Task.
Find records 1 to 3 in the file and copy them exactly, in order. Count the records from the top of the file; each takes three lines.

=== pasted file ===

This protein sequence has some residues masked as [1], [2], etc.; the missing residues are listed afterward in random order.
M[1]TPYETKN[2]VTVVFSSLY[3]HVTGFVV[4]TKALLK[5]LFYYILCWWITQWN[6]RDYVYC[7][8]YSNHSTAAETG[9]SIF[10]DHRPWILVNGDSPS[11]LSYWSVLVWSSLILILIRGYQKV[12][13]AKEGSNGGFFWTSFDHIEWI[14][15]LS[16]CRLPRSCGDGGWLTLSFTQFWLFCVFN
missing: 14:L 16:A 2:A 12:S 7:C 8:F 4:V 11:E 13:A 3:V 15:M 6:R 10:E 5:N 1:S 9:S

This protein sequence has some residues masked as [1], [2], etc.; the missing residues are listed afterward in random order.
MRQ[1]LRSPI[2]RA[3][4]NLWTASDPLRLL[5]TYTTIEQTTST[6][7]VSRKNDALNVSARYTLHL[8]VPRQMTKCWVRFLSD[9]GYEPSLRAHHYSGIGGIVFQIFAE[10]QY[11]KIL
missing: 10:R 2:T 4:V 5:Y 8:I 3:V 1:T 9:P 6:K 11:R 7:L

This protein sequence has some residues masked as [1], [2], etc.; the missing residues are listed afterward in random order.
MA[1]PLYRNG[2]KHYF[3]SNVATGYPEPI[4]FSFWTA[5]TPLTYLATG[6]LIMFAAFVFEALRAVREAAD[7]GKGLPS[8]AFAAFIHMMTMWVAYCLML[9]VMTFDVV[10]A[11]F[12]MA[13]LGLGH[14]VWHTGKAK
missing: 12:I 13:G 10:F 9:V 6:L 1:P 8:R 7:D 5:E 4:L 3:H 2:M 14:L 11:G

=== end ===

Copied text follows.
This protein sequence has some residues masked as [1], [2], etc.; the missing residues are listed afterward in random order.
M[1]TPYETKN[2]VTVVFSSLY[3]HVTGFVV[4]TKALLK[5]LFYYILCWWITQWN[6]RDYVYC[7][8]YSNHSTAAETG[9]SIF[10]DHRPWILVNGDSPS[11]LSYWSVLVWSSLILILIRGYQKV[12][13]AKEGSNGGFFWTSFDHIEWI[14][15]LS[16]CRLPRSCGDGGWLTLSFTQFWLFCVFN
missing: 14:L 16:A 2:A 12:S 7:C 8:F 4:V 11:E 13:A 3:V 15:M 6:R 10:E 5:N 1:S 9:S

This protein sequence has some residues masked as [1], [2], etc.; the missing residues are listed afterward in random order.
MRQ[1]LRSPI[2]RA[3][4]NLWTASDPLRLL[5]TYTTIEQTTST[6][7]VSRKNDALNVSARYTLHL[8]VPRQMTKCWVRFLSD[9]GYEPSLRAHHYSGIGGIVFQIFAE[10]QY[11]KIL
missing: 10:R 2:T 4:V 5:Y 8:I 3:V 1:T 9:P 6:K 11:R 7:L

This protein sequence has some residues masked as [1], [2], etc.; the missing residues are listed afterward in random order.
MA[1]PLYRNG[2]KHYF[3]SNVATGYPEPI[4]FSFWTA[5]TPLTYLATG[6]LIMFAAFVFEALRAVREAAD[7]GKGLPS[8]AFAAFIHMMTMWVAYCLML[9]VMTFDVV[10]A[11]F[12]MA[13]LGLGH[14]VWHTGKAK
missing: 12:I 13:G 10:F 9:V 6:L 1:P 8:R 7:D 5:E 4:L 3:H 2:M 14:L 11:G